India held the largest share of the ASEAN and South Asia dyestuff for textile market, in terms of both revenue and volume, in 2016. There has been a significant growth in the dyestuff industry during the last decade, which has created an export opportunity for India in the ASEAN and South Asia dyestuff for textile market. Due to the enforcement of strict pollution control norms, several units in countries such as the U.S., Germany, France, and the U.K., has resulted in a closure of units, which has given rise to capacity building in India, and has hence, made the country a largest market in dyestuff for textile.

Bangladesh held the second largest share of the ASEAN and South Asia dyestuff for textile market, in terms of both revenue and volume, in 2016. Bangladesh is emerging as an exporting nation of textile products. The demand of dyes in the country has increased significantly in recent years. Low-wage labor and easy raw material availability are some of the prime factors driving the country’s dyestuff for textile market. The dyestuff sector is one of the important segments of the chemical industry in Bangladesh. The country imports almost 95.0% of the textile dyestuff, majorly from China, India, Thailand, Taiwan, Korea, Sri Lanka, U.S., Germany, Italy, Spain, Singapore, Switzerland, and Turkey.

Some of the key players operating in the ASEAN and South Asia dyestuff for textile industry are Huntsman Corporation; Krishna Dyestuff Company; Monarch Dyestuffs Industries and Exports Ltd.; Sumitomo Chemical Company, Limited; Lanxess AG; E.I. du Pont de Nemours and Company; BASF SE; Atul Ltd.; Hangzhou Sunshine Chemicals Co., Ltd; and Arkema Group.


PEW demands leather promotion for economic growth

The Pakistan Economy Watch (PEW) has asked the government of Pakistan for the development and promotion of the local leather industry for positive growth on the economy. A request has been made to the policymakers for more relaxations in the taxing system so that Pakistan leather industry could regain its position in the international market.

With raw leather available in abundance in the country, there is a scope for the country to become one of the leading players, Pakistani media reports said quoting PEW president Dr Murtaza Mughal.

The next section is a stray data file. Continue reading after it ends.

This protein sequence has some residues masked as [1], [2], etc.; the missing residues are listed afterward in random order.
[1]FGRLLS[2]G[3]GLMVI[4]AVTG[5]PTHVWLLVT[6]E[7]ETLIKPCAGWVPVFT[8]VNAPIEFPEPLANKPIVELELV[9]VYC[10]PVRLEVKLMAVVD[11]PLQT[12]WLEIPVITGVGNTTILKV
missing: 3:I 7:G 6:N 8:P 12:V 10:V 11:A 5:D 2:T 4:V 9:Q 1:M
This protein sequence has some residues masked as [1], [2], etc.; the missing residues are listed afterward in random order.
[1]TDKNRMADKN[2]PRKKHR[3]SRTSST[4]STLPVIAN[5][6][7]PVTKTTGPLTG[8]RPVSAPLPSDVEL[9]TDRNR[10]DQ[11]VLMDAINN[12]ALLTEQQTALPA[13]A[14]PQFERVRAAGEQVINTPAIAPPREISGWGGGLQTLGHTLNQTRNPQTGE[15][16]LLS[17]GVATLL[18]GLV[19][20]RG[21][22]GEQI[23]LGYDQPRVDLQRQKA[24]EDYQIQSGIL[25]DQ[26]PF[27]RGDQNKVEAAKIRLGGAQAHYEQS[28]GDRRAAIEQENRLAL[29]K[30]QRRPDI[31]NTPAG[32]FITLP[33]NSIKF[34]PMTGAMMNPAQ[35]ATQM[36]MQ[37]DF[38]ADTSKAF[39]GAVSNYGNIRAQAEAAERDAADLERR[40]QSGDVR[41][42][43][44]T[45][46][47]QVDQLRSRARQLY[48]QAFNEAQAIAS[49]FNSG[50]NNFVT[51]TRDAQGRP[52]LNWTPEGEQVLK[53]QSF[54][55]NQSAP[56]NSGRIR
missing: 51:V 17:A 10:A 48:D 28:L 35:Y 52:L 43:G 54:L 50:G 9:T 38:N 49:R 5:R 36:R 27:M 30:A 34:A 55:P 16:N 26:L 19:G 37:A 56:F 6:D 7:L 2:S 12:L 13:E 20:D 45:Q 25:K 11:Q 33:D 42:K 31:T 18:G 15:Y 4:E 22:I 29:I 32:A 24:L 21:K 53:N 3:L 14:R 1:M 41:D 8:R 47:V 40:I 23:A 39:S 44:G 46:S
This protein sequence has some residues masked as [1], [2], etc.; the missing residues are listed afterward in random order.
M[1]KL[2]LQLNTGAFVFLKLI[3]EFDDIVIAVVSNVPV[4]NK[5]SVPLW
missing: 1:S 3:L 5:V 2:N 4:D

Further, Mughal emphasised on the availability of infrastructure facilities for ease of doing business such as skilled labour, power supply at an affordable rate and lower production cost among others. The development of local leather industry will also increase the scope of employment.

“Pakistani leather is the best in the world outside Italy but regional countries like India and Bangladesh are grabbing its share because of active support of their governments. Potential of the leather sector can be doubled in few years regaining the title of second largest export earner after textiles,” said Mughal.


Cotton production increases 7 percent

LAHORE: At least 422,738 cotton bales of 160 kilograms each reached ginning factories during the last fortnight, industry data showed on Wednesday.

Total cotton arrival at ginning stage has so far reached at 11.108 million bales, showing a seven percent increase in volume compared with the same period a year ago, according to a consolidated statement of cotton arrivals in factories around the country till January 1.

Pakistan Cotton Ginners Association, All Pakistan Textile Mills Association and Karachi Cotton Association jointly compiled the statistics.

Cotton production is expected to be around 11.1 million bales of 170kg each during the current crop year of 2017/18 against the revised production target of 12.6 million bales keeping in view the cotton arrival trend.

Government revised down cotton output target by 10.26 percent to 12.60 million bales for the current season over an earlier estimate as the country’s biggest crop producer Punjab fell short of targeted cultivation area. Cotton production was recorded at 10.6 million bales during the crop year of 2016/17.

The latest data showed that cotton production rose 12.38 percent in Sindh, while there has so far been a 4.2 percent increase in the cotton arrival in Punjab.

Analysts said the arrival trends, during last fortnight, are above the market expectations.

“It could partly be due to the late sowing of crop in the province (Punjab) and high rates of the silver fiber being witnessed in the market in the last several weeks,” Ihsanul Haq, chairman of Cotton Ginners Forum said.

“It is now expected that volume of cotton import would be lowered accordingly.”